Hertl would give Florida a major upgrade up the middle and turn its solid power play into an elite one. The Sharks have enough cap space to retain some of his salary and take back another roster player in a trade. The 28-year-old may stay in the Bay Area, but this would be a truly enjoyable outcome if he doesn't.

Oilers fetch Fleury

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If Marc-Andre Fleury decides he wants to go to a contender, there'll be plenty of competition to lure him away from the Chicago Blackhawks. While the Washington Capitals probably make the most sense for the veteran goaltender, the Edmonton Oilers would be a far more entertaining destination. Mike Smith and Mikko Koskinen won't cut it in the playoffs, and it'd be a shame to see the peak years of Connor McDavid and Leon Draisaitl continue to be wasted.

So what can Edmonton offer to get it done? Chicago will want a first-round pick considering it'd be parting with the best available goalie. Given the uncertainty about his future, the price may not be as high as it'd be for others on the market, but Edmonton would have to at least include a decent prospect - like forward Xavier Bourgault or defenseman Dmitri Samorukov, who's been one of general manager Ken Holland's best trade chips for a while.

The Blackhawks would have to retain a portion of Fleury's $7-million cap hit. If they kept 50%, the Oilers could balance the books by sending a roster player like Zack Kassian ($3.2 million), though Chicago might be reluctant to take a fourth-liner under contract through 2023-24. The Oilers shouldn't go overboard to obtain a netminder who could bolt to free agency or retire at season's end, but they have a glaring need that Fleury's addition would immediately address. Edmonton, Fleury himself, and the hockey world as a whole would all be better off for it.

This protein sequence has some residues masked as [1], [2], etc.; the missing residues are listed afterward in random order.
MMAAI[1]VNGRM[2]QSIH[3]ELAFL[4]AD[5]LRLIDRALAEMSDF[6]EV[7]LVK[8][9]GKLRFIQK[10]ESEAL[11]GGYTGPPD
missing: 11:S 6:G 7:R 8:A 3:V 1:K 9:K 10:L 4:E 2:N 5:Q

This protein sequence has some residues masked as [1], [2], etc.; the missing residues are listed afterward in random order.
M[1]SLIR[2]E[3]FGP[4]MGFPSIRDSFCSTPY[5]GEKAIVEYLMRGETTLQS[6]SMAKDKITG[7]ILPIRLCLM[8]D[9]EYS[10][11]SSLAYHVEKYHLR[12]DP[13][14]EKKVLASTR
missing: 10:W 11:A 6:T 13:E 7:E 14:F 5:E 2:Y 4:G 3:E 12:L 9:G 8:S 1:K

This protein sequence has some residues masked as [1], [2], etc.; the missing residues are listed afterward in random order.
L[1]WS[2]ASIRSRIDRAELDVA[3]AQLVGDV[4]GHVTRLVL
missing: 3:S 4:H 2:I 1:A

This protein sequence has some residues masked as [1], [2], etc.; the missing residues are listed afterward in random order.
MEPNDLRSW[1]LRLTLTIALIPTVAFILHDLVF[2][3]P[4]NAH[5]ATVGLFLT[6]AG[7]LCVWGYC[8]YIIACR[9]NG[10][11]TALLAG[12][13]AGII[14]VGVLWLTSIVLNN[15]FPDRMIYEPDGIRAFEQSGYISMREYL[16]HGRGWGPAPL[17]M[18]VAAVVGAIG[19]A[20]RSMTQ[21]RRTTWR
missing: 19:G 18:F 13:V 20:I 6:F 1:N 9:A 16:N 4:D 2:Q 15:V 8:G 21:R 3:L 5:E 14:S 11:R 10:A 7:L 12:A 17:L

Capitals reunite with Holtby

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The Dallas Stars are still in the hunt for a playoff spot, but Jake Oettinger is the club's present and future in the crease. Having two proven goalies is an advantage during a postseason push, but Stars backup Braden Holtby has value as a pending unrestricted free agent with experience who's playing reasonably well. Dallas also has depth at the position with Anton Khudobin waiting to slide back into the No. 2 role, so the team would be dealing from a position of relative strength.